This blog series is comprised of lessons from growth minded leaders—the result of dozens of CEO Interviews from the famous to the obscure—but all successful.
This is the second of a five-part series on what great companies do to grow. Last week, we looked at the impact of a leader’s vision on growth (missed it? Read the post on leadership vision ). This week we are looking at coaching, and how great CEOs view the nurturing of their people. One thing universally believed by all of the CEO’s I interviewed is that people are their more powerful resource—and it is not lip service. These CEO’s function as coaches, eliciting the best performance from their people.
Build-a Bear: Recognize Individual and Team Success
Maxine Clark of BUILD-A-BEAR, in a 2010 interview, told us that she believes that the more fun people have, the harder they will work. The Build-a-Bear culture encourages contribution and collaboration, and the company feels it is critical to encourage communication, creativity and strong store performance. Build-a Bear is committed to training and recognizing individual accomplishment as well as team success.
ADS Security: Empower Employees
John Cerasulo, CEO of ADS Security, has found that if you help them believe they can do more than they thought they could, they will. Creating that sense of accomplishment not only adds value to the business but escalates employee performance as it reinforces their confidence and encourages them to proactively participate in the business. See how John has used that idea to achieve industry-wide accolades for customer service in this article: https://www.breakthroughmaster.com/2015/02/customer-service-superstars/
Southwest Airlines: Happy Employees Make Happy Customers
Some of the companies I admire the most, including Southwest Airlines, acknowledge that their employees are more important than their customers; without happy employees, these companies don’t believe they can have truly happy customers. Southwest Airlines believes that the path to having happy employees comes from hiring the right people, rather than by trying to make unhappy people happy. Who are the right people? People who can fulfill their vision— to become the world’s most loved, most flown, and most profitable airline–and their mission—-to deliver the highest quality of Customer Service with a sense of warmth, friendliness, individual pride, and Company Spirit.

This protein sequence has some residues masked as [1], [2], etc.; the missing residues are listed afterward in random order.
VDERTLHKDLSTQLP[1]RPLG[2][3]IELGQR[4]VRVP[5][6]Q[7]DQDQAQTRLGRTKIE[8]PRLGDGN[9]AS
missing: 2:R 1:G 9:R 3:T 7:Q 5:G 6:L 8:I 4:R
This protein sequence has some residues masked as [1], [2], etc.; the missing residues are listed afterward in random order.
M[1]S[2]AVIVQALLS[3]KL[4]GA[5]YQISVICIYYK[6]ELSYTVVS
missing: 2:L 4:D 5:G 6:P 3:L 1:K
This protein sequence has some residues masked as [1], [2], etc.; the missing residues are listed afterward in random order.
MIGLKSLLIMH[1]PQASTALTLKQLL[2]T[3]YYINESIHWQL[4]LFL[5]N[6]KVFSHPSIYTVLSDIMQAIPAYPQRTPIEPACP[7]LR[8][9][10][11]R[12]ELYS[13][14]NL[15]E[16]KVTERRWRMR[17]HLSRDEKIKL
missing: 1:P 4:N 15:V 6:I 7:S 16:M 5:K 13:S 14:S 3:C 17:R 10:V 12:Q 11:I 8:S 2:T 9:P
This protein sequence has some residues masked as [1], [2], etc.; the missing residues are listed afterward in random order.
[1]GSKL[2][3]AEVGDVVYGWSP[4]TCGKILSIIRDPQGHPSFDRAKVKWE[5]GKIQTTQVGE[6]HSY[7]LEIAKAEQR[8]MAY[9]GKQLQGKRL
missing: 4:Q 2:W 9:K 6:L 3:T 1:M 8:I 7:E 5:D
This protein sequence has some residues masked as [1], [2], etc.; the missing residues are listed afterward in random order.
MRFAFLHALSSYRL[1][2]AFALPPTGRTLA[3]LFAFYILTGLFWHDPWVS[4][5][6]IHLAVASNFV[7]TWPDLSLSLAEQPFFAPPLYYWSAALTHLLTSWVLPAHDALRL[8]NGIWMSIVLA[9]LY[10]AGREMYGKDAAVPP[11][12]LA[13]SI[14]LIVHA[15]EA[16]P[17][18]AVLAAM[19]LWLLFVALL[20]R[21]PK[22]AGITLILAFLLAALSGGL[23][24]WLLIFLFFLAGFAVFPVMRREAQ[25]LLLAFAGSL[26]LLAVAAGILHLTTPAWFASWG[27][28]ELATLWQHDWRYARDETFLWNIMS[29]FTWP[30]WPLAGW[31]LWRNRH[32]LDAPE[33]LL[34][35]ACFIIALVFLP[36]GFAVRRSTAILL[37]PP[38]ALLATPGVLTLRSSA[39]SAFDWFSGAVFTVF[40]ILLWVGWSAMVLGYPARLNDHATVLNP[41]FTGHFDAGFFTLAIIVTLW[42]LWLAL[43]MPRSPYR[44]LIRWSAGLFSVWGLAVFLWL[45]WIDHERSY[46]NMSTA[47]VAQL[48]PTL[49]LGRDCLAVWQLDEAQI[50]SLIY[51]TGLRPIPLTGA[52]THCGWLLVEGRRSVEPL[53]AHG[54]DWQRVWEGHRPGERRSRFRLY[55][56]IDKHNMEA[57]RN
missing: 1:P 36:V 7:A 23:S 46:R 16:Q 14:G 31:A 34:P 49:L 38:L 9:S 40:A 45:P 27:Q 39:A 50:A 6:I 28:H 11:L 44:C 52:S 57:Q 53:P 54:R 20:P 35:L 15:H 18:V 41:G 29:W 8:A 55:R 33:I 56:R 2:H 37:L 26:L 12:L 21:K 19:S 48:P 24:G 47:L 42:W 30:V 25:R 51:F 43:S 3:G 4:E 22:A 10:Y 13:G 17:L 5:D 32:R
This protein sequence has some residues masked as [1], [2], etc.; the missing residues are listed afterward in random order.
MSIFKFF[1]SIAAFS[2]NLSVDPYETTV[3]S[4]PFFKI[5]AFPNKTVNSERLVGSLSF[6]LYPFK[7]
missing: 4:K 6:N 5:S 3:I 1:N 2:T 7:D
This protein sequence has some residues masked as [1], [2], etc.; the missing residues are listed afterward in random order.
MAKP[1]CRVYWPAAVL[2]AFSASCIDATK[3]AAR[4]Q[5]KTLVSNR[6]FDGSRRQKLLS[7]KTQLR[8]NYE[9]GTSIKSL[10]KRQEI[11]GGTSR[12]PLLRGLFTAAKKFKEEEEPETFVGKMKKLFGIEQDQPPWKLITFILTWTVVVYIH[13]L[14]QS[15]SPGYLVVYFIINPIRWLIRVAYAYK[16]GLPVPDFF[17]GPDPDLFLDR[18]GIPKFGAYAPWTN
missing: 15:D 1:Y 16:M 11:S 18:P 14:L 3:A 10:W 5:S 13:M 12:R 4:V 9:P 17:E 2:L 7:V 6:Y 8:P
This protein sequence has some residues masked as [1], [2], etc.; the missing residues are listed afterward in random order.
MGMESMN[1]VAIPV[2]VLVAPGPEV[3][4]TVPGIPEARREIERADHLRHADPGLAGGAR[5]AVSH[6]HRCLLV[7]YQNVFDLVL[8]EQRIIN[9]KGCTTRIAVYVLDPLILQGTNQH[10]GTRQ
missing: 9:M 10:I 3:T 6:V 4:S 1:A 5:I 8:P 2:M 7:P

Chick-fil-A: Start with the Right People
Dan Cathy of Chick-fil-A speaks of hiring the right people. Chick-fil-A mostly hires hourly workers but they are very picky about which people they hire. They look for high school leaders and athletes who have a history of performance and achievement. They may have to pay a little more and work around schedules of these high performing people, but they know that if you start with the right people, achieving higher performance is a bit easier.
Fred Pryor Seminars: Coach the Young People on the Team
Fred Pryor of Fred Pryor Seminars believes that effective leaders take the time to coach the young people on the team. If you are heading up an expanding company you must have bench strength. What does a coach do?
- Define the culture and the behaviors that support it
- Identify the profiles of the people you are looking for
- Develop a screening process that is unique to your needs
- Stick to your guns and hire smart not fast
- Have a cultural indoctrination period so employees know what is expected of them
- Challenge the good ones and weed out non-performers quickly
- Communicate extensively so everyone is a part of the team
- Charge them with the responsibility to be company ambassadors
- Give them a company to be proud of
There is no “I” in Team
As is commonly said in the world of athletic teams, “There is no “I” in team.” And it takes a team to win in today’s fast-paced, heavily competitive environment. So turn your employees into an effective team by hiring and coaching them to execute the vision.